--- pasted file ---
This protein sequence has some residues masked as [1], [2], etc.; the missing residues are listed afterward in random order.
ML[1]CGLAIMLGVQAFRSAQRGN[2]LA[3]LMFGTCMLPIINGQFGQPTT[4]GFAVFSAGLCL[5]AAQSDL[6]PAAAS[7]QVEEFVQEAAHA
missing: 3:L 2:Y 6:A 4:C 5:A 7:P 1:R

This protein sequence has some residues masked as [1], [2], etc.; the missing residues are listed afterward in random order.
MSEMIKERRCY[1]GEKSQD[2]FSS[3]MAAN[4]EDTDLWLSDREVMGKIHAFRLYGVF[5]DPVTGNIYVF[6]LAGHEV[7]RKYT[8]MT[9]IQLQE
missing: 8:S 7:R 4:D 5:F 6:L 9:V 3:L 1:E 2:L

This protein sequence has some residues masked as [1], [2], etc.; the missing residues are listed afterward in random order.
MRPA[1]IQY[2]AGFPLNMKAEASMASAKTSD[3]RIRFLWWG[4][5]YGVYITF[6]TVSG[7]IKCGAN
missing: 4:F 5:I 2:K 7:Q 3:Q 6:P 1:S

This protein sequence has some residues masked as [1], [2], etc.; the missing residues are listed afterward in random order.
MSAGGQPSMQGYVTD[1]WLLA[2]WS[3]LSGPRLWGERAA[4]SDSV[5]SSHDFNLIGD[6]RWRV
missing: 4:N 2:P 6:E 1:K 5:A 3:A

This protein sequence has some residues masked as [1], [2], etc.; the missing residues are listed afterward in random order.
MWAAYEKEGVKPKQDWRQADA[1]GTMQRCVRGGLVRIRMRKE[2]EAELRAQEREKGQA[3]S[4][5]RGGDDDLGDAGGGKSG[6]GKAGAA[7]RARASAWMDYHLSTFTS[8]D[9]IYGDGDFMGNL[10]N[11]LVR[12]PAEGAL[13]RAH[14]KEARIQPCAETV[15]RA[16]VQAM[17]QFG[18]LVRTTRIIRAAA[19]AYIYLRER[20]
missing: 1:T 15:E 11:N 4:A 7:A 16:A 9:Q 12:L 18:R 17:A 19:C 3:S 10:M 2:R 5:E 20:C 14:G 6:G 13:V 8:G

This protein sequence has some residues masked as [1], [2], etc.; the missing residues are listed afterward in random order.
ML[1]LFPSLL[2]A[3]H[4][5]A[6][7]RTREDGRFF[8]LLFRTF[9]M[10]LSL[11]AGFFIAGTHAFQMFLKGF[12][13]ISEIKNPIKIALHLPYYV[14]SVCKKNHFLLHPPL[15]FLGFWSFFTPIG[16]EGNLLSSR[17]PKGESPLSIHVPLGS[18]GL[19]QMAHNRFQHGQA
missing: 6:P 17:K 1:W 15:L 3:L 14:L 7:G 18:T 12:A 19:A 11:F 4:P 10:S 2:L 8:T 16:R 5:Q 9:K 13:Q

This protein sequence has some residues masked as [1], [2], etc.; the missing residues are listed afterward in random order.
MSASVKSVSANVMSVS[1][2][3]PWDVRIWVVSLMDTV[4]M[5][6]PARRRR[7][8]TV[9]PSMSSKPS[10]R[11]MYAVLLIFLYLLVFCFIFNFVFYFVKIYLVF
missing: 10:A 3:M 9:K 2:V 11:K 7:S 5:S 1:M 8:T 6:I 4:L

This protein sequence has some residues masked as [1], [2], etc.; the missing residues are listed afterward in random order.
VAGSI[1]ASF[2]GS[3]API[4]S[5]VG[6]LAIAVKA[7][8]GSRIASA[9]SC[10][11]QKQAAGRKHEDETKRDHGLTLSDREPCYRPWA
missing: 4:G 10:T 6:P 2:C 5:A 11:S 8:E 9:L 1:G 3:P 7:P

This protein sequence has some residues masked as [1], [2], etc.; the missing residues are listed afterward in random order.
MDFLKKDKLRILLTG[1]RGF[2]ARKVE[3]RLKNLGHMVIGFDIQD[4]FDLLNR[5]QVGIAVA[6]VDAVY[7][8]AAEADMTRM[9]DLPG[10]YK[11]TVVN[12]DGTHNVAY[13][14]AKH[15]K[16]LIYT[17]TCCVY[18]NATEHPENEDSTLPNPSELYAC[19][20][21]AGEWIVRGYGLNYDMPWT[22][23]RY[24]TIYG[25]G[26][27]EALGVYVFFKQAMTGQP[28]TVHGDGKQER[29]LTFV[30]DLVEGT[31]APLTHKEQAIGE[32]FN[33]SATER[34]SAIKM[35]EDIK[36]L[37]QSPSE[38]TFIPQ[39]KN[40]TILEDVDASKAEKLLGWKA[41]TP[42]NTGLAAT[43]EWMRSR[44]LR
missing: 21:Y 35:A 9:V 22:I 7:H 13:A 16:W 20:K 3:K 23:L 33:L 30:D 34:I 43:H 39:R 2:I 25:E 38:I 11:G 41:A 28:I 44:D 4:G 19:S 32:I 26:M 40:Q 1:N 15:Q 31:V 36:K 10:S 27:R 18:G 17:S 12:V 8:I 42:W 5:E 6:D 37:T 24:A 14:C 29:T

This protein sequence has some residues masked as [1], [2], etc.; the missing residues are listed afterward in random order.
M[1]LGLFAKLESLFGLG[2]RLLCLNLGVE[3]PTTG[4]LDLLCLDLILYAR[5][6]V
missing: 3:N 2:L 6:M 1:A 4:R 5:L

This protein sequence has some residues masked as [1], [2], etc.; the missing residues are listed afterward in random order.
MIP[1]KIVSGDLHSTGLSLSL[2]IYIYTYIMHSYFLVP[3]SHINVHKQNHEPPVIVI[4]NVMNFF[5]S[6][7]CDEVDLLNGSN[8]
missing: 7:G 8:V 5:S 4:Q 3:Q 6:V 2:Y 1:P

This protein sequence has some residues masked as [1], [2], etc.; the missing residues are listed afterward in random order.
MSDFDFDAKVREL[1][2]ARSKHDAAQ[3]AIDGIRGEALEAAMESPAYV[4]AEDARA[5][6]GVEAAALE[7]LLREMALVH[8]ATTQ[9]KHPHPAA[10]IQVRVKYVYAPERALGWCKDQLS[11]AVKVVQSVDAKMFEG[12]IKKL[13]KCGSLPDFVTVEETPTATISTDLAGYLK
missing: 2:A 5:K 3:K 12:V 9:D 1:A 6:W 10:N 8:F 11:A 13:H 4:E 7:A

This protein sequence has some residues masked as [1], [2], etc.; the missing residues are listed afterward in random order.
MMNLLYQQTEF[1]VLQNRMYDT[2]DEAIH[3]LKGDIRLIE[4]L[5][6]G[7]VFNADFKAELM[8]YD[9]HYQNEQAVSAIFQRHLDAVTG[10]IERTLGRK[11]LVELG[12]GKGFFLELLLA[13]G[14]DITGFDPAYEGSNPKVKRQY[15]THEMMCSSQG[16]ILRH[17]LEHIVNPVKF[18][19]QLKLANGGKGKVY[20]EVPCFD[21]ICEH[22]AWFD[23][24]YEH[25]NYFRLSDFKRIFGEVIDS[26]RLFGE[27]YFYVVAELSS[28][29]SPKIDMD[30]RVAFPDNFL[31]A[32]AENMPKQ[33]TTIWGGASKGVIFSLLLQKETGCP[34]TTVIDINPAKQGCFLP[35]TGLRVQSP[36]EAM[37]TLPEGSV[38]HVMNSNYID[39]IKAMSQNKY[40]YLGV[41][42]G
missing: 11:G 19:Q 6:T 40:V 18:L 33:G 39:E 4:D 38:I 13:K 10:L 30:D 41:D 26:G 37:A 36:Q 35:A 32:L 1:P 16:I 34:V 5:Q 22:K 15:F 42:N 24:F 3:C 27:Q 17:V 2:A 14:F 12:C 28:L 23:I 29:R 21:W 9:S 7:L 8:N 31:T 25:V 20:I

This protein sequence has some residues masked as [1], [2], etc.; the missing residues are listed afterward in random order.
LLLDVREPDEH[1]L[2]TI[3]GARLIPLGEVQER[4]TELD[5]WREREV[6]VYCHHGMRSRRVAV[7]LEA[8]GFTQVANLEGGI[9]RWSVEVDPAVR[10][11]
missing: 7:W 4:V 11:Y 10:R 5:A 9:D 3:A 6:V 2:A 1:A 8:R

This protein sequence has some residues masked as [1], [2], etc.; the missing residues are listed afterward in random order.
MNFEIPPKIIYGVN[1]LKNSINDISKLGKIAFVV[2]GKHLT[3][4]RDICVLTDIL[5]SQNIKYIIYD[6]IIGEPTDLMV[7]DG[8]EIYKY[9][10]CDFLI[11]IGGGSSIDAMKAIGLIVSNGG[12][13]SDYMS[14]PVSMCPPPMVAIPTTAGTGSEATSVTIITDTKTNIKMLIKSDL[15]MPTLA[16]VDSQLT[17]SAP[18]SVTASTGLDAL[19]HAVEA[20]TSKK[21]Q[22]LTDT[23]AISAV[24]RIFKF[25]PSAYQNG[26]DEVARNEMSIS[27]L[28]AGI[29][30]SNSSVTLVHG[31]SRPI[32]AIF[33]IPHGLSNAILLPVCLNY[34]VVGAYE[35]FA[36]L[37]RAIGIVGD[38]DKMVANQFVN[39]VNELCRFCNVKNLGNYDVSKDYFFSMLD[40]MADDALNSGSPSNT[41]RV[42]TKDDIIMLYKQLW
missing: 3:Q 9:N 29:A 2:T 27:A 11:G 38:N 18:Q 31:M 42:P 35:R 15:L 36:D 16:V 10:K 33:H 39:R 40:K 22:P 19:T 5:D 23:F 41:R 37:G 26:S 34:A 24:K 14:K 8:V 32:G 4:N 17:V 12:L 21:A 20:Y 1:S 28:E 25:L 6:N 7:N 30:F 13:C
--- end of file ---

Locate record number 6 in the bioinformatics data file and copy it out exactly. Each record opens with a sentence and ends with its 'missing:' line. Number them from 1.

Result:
This protein sequence has some residues masked as [1], [2], etc.; the missing residues are listed afterward in random order.
ML[1]LFPSLL[2]A[3]H[4][5]A[6][7]RTREDGRFF[8]LLFRTF[9]M[10]LSL[11]AGFFIAGTHAFQMFLKGF[12][13]ISEIKNPIKIALHLPYYV[14]SVCKKNHFLLHPPL[15]FLGFWSFFTPIG[16]EGNLLSSR[17]PKGESPLSIHVPLGS[18]GL[19]QMAHNRFQHGQA
missing: 6:P 17:K 1:W 15:L 3:L 14:L 7:G 18:T 12:A 19:A 11:F 4:P 10:S 2:L 8:T 16:R 5:Q 9:K 13:Q